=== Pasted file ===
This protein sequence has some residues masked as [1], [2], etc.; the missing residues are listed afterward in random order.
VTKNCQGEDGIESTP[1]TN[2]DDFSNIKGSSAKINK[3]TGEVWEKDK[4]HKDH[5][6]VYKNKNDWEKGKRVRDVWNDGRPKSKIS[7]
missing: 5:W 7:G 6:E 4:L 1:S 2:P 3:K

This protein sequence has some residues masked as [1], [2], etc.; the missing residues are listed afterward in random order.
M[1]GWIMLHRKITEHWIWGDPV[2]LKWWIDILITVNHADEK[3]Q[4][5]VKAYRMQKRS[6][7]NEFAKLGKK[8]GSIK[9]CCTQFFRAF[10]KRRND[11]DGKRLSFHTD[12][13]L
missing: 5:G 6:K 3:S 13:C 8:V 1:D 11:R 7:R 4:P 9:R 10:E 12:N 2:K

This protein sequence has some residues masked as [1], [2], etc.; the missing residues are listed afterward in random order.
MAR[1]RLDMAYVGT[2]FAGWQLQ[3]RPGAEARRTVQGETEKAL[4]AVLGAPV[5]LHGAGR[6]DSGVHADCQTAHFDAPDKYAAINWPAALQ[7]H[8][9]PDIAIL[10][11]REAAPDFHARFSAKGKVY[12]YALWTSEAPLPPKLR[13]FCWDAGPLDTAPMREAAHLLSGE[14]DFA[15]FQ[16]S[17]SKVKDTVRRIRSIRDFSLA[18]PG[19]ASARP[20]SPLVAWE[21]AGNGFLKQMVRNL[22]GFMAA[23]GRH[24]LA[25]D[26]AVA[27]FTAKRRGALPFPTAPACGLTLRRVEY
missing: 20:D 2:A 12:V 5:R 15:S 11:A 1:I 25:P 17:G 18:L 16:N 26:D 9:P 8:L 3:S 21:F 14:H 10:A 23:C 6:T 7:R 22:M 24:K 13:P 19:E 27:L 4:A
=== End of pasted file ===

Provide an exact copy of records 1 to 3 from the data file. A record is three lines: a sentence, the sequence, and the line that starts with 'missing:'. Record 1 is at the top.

This protein sequence has some residues masked as [1], [2], etc.; the missing residues are listed afterward in random order.
VTKNCQGEDGIESTP[1]TN[2]DDFSNIKGSSAKINK[3]TGEVWEKDK[4]HKDH[5][6]VYKNKNDWEKGKRVRDVWNDGRPKSKIS[7]
missing: 5:W 7:G 6:E 4:L 1:S 2:P 3:K

This protein sequence has some residues masked as [1], [2], etc.; the missing residues are listed afterward in random order.
M[1]GWIMLHRKITEHWIWGDPV[2]LKWWIDILITVNHADEK[3]Q[4][5]VKAYRMQKRS[6][7]NEFAKLGKK[8]GSIK[9]CCTQFFRAF[10]KRRND[11]DGKRLSFHTD[12][13]L
missing: 5:G 6:K 3:S 13:C 8:V 1:D 11:R 7:R 4:P 9:R 10:E 12:N 2:K

This protein sequence has some residues masked as [1], [2], etc.; the missing residues are listed afterward in random order.
MAR[1]RLDMAYVGT[2]FAGWQLQ[3]RPGAEARRTVQGETEKAL[4]AVLGAPV[5]LHGAGR[6]DSGVHADCQTAHFDAPDKYAAINWPAALQ[7]H[8][9]PDIAIL[10][11]REAAPDFHARFSAKGKVY[12]YALWTSEAPLPPKLR[13]FCWDAGPLDTAPMREAAHLLSGE[14]DFA[15]FQ[16]S[17]SKVKDTVRRIRSIRDFSLA[18]PG[19]ASARP[20]SPLVAWE[21]AGNGFLKQMVRNL[22]GFMAA[23]GRH[24]LA[25]D[26]AVA[27]FTAKRRGALPFPTAPACGLTLRRVEY
missing: 20:D 2:A 12:V 5:R 15:S 11:A 1:I 25:P 17:G 18:L 16:N 26:D 9:P 8:L 3:S 21:F 14:H 10:A 23:C 6:T 7:R 22:M 24:K 13:P 19:E 27:L 4:A